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The Undertow by Peter Corris

The Undertow by Peter Corris

Author:Peter Corris [Corris, Peter]
Language: eng
Format: epub
Tags: Mystery
ISBN: 1741147484
Google: hvibyO2xRIMC
Amazon: B005IQX94U
Barnesnoble: B005IQX94U
Goodreads: 17327872
Publisher: Allen & Unwin
Published: 2006-04-15T04:00:00+00:00


part two

14

Acouple of days later I went to see Catherine Heysen and told her the results of my investigation.

‘It’s just possible an aggrieved client for illicit plastic surgery arranged to frame your husband, but the only credible candidate is either dead, overseas or totally hidden.’

She was her usual super-composed self. ‘I see.’

‘Even if that was true, your husband doesn’t emerge as an innocent victim and your son’s not likely to change his evaluation of him or himself on that account.’

‘What if he learned that his father was actually a senior and highly respected policeman?’

‘That’s another matter. Have you decided whether to go ahead with the DNA test?’

‘No.’

‘May I ask why not?’

‘I don’t choose to tell you.’

There was no coffee this time and an even cooler atmosphere. I got up out of my chair. ‘Your privilege. That’s all I have to say.’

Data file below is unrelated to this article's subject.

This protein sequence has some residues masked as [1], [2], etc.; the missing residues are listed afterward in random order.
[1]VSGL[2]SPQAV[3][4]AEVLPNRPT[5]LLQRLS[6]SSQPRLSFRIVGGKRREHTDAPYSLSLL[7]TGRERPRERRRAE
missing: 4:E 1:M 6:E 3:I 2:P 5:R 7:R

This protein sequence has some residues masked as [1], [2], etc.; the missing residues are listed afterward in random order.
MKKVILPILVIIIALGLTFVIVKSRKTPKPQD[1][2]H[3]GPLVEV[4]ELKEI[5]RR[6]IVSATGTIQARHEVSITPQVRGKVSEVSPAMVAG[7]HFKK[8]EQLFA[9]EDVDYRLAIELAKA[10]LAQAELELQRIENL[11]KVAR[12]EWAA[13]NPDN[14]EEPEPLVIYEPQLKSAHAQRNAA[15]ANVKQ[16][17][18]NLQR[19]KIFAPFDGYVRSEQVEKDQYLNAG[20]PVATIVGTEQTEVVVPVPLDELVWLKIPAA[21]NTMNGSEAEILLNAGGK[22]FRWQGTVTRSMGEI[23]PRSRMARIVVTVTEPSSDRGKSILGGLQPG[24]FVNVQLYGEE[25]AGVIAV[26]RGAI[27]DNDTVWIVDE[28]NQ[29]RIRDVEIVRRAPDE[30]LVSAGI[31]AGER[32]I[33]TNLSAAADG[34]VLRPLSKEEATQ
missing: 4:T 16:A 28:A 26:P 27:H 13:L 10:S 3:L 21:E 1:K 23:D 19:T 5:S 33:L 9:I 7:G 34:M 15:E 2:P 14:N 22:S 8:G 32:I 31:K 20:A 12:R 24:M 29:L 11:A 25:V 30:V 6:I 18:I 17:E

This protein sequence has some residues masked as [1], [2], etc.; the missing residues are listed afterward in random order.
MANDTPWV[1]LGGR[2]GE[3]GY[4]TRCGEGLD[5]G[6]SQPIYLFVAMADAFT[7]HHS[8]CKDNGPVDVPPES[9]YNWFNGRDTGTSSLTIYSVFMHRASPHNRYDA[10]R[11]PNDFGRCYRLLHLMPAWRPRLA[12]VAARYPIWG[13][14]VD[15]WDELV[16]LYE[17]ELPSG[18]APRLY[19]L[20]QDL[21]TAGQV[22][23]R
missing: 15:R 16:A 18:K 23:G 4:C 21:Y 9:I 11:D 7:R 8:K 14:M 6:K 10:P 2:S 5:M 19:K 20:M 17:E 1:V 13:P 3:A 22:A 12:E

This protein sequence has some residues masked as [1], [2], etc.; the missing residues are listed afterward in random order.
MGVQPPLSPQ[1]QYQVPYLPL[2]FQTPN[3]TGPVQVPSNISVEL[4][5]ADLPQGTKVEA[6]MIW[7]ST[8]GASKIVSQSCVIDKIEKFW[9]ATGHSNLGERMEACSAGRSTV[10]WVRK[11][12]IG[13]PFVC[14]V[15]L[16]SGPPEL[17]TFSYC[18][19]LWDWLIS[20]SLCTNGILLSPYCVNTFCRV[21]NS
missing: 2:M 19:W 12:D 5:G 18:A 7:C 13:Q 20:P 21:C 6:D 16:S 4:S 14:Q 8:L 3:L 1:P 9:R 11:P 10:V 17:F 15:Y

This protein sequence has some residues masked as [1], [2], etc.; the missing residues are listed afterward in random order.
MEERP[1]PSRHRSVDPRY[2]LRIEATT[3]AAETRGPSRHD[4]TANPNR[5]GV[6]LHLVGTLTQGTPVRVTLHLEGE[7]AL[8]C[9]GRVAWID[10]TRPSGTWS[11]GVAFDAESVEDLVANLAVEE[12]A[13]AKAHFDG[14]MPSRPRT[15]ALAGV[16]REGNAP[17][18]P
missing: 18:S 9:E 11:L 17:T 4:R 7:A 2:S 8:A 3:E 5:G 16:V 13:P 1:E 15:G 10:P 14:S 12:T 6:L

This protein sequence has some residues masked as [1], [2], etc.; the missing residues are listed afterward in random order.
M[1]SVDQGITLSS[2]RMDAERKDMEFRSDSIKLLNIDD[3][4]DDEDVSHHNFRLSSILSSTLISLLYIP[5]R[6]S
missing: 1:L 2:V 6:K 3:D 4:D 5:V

The composure shattered then like a fragile glass ornament dashed to the floor. She buried her face in her hands and sobs racked her body. I stood there, feeling useless. She wasn’t the kind of woman you patted on the shoulder and said, ‘There, there,’ to. When she lifted her head, the carefully arranged hair was a mess and the perfect makeup was smeared and clown-like. Years of keeping up a façade had taken a toll and when the façade collapsed, it collapsed completely. She looked every day of her age, and tired.

Through her sobs she said something in Italian. Then she collected herself and I assume she translated: ‘I want my son, I need him.’

‘Yes,’ I said. ‘I can see that you do.’

‘I’ve been a vain and foolish woman, Mr Hardy. I’ve done nothing useful with the advantages I’ve had. If I could just save my boy from the awful life he is in, that would be something.’

‘Is he Frank Parker’s son?’

She moved her hands around her head to smooth her hair and dry her tears. ‘I don’t know. Does it matter?’

‘It doesn’t matter to Frank, as you know. Might matter a bit to me.’

She said again: ‘I don’t know. Will you try to find him for me?’

It wasn’t the time to tell her the little I’d teased out about William Heysen so far, but I liked her more at that moment than previously. Her distress was genuine and I’m a sucker for it. But not a soft touch. It’d be a paying job and I could count on Frank’s help. I told her I’d try to find him, no matter whose son he was. I said I’d mail her a contract form.

I got the usual stuff together and opened a file with a recent photograph, the names of friends, contacts at SBS—his last place of work—car registration, details of credit cards he used and as close a physical description as his mother could provide. It didn’t go much beyond ‘tall, slim and handsome with dark hair’. She guessed his height at about six feet and his weight at eleven stone, call it 180 plus centimetres and 70 plus kilos.



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